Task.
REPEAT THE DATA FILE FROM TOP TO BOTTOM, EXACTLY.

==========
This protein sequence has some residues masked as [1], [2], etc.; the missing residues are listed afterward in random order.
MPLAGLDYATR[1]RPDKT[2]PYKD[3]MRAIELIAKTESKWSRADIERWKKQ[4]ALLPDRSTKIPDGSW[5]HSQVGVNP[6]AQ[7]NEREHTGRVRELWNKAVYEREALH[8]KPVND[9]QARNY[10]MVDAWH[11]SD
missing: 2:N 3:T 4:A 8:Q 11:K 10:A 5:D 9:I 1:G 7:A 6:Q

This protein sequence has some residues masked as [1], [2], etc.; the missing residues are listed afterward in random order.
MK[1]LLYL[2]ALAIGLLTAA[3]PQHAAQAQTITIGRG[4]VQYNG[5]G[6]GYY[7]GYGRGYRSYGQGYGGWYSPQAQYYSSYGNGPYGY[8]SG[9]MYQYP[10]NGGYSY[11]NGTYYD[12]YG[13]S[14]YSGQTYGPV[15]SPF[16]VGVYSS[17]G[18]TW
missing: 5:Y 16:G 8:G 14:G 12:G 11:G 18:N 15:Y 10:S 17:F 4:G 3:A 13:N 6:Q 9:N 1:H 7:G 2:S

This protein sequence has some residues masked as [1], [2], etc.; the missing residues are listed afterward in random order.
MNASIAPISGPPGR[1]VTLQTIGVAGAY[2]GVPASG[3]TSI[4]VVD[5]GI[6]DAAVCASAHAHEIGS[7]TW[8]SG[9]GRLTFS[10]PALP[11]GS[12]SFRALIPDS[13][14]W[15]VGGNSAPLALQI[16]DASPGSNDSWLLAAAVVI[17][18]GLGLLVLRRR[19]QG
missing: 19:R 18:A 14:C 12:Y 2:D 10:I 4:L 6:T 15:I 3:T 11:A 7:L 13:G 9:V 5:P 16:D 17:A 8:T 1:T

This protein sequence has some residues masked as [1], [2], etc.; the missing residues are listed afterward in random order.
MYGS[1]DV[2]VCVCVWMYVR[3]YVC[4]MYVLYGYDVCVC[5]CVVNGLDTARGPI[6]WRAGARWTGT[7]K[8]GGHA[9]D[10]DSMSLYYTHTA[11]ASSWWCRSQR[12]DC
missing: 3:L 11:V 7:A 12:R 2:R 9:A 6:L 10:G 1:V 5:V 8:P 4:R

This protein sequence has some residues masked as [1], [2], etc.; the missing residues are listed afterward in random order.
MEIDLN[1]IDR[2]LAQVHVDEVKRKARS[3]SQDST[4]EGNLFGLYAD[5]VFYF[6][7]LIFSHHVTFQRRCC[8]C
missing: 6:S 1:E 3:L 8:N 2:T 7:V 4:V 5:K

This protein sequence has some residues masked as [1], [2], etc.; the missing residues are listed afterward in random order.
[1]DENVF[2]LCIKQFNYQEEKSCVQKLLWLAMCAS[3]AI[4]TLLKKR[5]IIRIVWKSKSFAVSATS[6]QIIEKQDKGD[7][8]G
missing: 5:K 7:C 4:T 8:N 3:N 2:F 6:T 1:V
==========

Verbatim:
This protein sequence has some residues masked as [1], [2], etc.; the missing residues are listed afterward in random order.
MPLAGLDYATR[1]RPDKT[2]PYKD[3]MRAIELIAKTESKWSRADIERWKKQ[4]ALLPDRSTKIPDGSW[5]HSQVGVNP[6]AQ[7]NEREHTGRVRELWNKAVYEREALH[8]KPVND[9]QARNY[10]MVDAWH[11]SD
missing: 2:N 3:T 4:A 8:Q 11:K 10:A 5:D 9:I 1:G 7:A 6:Q

This protein sequence has some residues masked as [1], [2], etc.; the missing residues are listed afterward in random order.
MK[1]LLYL[2]ALAIGLLTAA[3]PQHAAQAQTITIGRG[4]VQYNG[5]G[6]GYY[7]GYGRGYRSYGQGYGGWYSPQAQYYSSYGNGPYGY[8]SG[9]MYQYP[10]NGGYSY[11]NGTYYD[12]YG[13]S[14]YSGQTYGPV[15]SPF[16]VGVYSS[17]G[18]TW
missing: 5:Y 16:G 8:G 14:G 12:G 11:G 18:N 15:Y 10:S 17:F 4:G 3:A 13:N 6:Q 9:N 1:H 7:G 2:S

This protein sequence has some residues masked as [1], [2], etc.; the missing residues are listed afterward in random order.
MNASIAPISGPPGR[1]VTLQTIGVAGAY[2]GVPASG[3]TSI[4]VVD[5]GI[6]DAAVCASAHAHEIGS[7]TW[8]SG[9]GRLTFS[10]PALP[11]GS[12]SFRALIPDS[13][14]W[15]VGGNSAPLALQI[16]DASPGSNDSWLLAAAVVI[17][18]GLGLLVLRRR[19]QG
missing: 19:R 18:A 14:C 12:Y 2:D 10:I 4:L 6:T 15:I 3:T 11:A 7:L 13:G 9:V 5:P 16:D 17:A 8:T 1:T

This protein sequence has some residues masked as [1], [2], etc.; the missing residues are listed afterward in random order.
MYGS[1]DV[2]VCVCVWMYVR[3]YVC[4]MYVLYGYDVCVC[5]CVVNGLDTARGPI[6]WRAGARWTGT[7]K[8]GGHA[9]D[10]DSMSLYYTHTA[11]ASSWWCRSQR[12]DC
missing: 3:L 11:V 7:A 12:R 2:R 9:A 6:L 10:G 1:V 5:V 8:P 4:R

This protein sequence has some residues masked as [1], [2], etc.; the missing residues are listed afterward in random order.
MEIDLN[1]IDR[2]LAQVHVDEVKRKARS[3]SQDST[4]EGNLFGLYAD[5]VFYF[6][7]LIFSHHVTFQRRCC[8]C
missing: 6:S 1:E 3:L 8:N 2:T 7:V 4:V 5:K

This protein sequence has some residues masked as [1], [2], etc.; the missing residues are listed afterward in random order.
[1]DENVF[2]LCIKQFNYQEEKSCVQKLLWLAMCAS[3]AI[4]TLLKKR[5]IIRIVWKSKSFAVSATS[6]QIIEKQDKGD[7][8]G
missing: 5:K 7:C 4:T 8:N 3:N 2:F 6:T 1:V